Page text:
A Pacific Northwest adventure of the normal kind
Tiny droplets of ocean spray hit my face as I turn into the wind. I am bundled up warmly from head to toe; knit hat, quilted jacket, gloves, and warm socks inside my shiny red rubber boots.
The sun is at a quarter slant in the sky, for it has been up for hours. But we chose to rise leisurely before venturing out on this late winter morning. My partner and I have come up to Semiahmoo Resort for a long weekend and rejuvenation get-away. Literally sitting on the edge of the Washington/Canadian border, this wild, wet, and beautiful area is a sanctuary in m home state. We don’t drive far or for hours but once we arrive, we feel transported to an easier, slower time, leaving the urban lifestyle behind.
Semiahmoo means “half-moon” in reference to the crescent shape of the bay which surrounds this spit of land. Originally occupied by the Semiahmoo First Nations tribe, they shared much of their rich culture and lifestyle with other Salish sea tribes along the inland Northwest coast. Living off the sea provided them with a rich bounty, salmon being the biggest staple in their diet.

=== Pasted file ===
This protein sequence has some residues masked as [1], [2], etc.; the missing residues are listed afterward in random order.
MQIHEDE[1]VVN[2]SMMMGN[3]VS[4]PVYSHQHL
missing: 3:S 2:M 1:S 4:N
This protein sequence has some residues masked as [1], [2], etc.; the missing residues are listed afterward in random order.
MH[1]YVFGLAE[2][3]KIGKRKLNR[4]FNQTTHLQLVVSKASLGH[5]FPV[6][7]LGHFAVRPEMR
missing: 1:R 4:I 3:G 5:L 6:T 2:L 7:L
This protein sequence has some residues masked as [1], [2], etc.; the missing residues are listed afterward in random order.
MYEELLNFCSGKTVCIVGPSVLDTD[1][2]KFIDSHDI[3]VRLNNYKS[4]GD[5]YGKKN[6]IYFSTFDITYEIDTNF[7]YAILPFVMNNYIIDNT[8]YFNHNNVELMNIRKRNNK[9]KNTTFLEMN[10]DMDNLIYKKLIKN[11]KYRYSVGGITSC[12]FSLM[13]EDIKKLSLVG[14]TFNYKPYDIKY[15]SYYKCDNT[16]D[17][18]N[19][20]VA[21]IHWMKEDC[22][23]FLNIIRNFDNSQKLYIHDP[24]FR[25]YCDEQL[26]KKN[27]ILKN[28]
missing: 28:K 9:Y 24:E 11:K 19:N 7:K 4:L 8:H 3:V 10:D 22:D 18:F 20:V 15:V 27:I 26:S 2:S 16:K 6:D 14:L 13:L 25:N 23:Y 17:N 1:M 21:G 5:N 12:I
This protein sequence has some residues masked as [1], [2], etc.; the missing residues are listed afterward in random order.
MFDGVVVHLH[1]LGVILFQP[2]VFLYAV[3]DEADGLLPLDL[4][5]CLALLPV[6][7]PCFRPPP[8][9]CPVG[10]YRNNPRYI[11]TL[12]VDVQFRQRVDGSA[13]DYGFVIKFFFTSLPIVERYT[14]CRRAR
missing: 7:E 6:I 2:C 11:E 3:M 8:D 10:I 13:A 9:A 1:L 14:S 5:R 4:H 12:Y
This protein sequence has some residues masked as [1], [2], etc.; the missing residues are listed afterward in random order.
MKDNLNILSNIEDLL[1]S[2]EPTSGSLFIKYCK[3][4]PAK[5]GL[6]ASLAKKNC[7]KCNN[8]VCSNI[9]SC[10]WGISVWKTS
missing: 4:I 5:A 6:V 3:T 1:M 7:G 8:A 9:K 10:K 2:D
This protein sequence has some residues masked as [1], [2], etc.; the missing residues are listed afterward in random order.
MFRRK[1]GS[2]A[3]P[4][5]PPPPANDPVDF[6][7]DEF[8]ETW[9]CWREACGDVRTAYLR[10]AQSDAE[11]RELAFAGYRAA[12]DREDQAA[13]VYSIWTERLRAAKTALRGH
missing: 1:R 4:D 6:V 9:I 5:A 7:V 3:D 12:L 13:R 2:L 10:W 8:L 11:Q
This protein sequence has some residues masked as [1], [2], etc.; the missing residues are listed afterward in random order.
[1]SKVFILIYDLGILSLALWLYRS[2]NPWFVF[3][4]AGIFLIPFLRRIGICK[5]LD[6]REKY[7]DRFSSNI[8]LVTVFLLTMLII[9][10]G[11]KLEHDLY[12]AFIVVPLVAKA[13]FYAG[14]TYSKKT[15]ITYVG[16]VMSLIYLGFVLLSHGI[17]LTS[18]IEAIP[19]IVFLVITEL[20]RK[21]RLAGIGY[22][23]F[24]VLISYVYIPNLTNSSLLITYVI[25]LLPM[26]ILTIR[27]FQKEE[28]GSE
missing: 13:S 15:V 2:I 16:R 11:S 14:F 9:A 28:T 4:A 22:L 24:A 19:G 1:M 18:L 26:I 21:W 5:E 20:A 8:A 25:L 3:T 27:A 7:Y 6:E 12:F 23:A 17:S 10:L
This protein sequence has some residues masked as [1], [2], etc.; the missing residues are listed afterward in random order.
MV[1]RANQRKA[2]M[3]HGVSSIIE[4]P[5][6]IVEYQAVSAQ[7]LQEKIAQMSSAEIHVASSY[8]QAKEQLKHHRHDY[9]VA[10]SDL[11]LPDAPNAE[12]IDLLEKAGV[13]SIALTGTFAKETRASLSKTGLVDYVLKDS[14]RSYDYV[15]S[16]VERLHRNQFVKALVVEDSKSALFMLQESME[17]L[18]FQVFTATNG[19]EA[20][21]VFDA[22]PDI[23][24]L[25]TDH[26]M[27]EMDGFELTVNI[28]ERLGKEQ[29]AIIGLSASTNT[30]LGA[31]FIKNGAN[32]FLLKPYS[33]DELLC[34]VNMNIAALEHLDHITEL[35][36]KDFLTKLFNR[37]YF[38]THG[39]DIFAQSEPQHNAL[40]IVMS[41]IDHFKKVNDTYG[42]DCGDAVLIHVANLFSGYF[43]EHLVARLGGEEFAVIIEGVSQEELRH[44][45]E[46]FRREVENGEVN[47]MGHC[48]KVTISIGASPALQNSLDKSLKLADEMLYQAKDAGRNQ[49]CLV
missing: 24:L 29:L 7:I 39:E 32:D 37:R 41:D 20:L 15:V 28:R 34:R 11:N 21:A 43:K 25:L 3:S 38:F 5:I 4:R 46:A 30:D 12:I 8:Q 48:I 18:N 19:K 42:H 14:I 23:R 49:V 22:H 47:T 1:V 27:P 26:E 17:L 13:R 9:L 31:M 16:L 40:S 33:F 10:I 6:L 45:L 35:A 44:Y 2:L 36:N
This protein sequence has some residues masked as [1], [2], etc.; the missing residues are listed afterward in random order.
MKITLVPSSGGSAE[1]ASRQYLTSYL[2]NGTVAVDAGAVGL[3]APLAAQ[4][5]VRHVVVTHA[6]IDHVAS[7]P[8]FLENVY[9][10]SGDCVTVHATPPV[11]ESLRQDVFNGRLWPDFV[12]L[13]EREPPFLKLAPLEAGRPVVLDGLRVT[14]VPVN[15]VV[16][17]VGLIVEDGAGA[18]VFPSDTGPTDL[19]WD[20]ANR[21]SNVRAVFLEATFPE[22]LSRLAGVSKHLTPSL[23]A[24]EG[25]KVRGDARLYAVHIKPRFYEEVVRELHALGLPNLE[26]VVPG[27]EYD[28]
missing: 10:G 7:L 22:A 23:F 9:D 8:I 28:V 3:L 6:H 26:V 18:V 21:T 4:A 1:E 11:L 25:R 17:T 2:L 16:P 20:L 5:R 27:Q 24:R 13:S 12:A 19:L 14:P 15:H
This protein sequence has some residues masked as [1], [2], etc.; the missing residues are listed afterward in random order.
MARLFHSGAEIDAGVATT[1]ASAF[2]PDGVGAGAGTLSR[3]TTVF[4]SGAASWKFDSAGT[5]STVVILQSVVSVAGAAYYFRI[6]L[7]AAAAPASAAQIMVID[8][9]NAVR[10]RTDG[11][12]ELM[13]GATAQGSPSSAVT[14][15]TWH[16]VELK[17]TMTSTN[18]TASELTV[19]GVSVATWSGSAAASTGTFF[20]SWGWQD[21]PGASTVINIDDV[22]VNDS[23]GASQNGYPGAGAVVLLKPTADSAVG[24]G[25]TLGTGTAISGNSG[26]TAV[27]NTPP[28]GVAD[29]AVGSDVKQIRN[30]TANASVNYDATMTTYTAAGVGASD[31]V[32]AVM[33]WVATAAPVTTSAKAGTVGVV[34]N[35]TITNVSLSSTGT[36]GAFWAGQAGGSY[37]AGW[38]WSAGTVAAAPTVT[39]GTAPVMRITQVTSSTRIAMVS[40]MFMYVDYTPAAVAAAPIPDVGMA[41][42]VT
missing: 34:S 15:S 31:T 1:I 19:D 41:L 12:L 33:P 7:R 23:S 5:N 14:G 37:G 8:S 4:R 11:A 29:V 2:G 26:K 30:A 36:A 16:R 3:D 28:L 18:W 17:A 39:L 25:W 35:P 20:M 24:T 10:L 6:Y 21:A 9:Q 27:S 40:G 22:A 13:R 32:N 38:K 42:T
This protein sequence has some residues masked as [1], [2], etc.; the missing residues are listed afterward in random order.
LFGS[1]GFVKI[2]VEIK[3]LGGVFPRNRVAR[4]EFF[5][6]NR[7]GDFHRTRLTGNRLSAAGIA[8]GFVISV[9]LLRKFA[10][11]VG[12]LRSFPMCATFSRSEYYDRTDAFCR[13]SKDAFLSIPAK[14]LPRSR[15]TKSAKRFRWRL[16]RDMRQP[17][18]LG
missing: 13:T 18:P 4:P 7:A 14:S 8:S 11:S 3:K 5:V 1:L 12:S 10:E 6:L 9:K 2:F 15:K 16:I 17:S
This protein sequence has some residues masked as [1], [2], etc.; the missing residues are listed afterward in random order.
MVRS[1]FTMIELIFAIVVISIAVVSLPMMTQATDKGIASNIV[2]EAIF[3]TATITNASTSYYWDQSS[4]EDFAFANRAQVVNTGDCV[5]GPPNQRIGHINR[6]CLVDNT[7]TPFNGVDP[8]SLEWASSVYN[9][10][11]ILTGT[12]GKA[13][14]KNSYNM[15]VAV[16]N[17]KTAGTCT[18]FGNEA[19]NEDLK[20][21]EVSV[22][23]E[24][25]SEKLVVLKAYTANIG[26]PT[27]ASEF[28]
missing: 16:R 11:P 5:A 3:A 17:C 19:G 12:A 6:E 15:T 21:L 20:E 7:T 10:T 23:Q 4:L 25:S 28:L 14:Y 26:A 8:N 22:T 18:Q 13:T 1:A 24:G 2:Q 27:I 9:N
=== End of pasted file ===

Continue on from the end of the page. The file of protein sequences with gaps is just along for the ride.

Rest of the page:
We meander along the beach, walking our way down to what was once one of the old, salmon cannery buildings on this piece of land at the turn of the 20th century. Today, there is no longer a Cannery or a thriving fishing industry, only the buildings remain as our historical reminder, for now, the prosperous industry is, tourism. The building we head towards is now a historical museum, rich in tales and lore of the area and its colorful industry.
As we maneuver through the sand, rocks, and driftwood, we pause occasionally to watch flocks of shorebirds land, looking for their lunch. I walk a little closer to the lapping water and let the waves of Semiahmoo bay reach out and kiss my red rubber boots.! On the horizon, I spot a couple of crabbing boats bobbing up and down, and directly over my shoulder, in the opposite direction looms the majestic silhouette of Mount Baker. There are a few cumulous clouds floating around her peak and against the steel-colored sky, but her snow-covered crags are brilliantly white in the filtered sunshine. A sight to behold and a constant reminder of the natural beauty found in the Pacific Northwest backyard. If I fix my gaze northward, across the bay, I look directly at the city of White Rock, B.C., truly just a leap across the pond and the 49th parallel.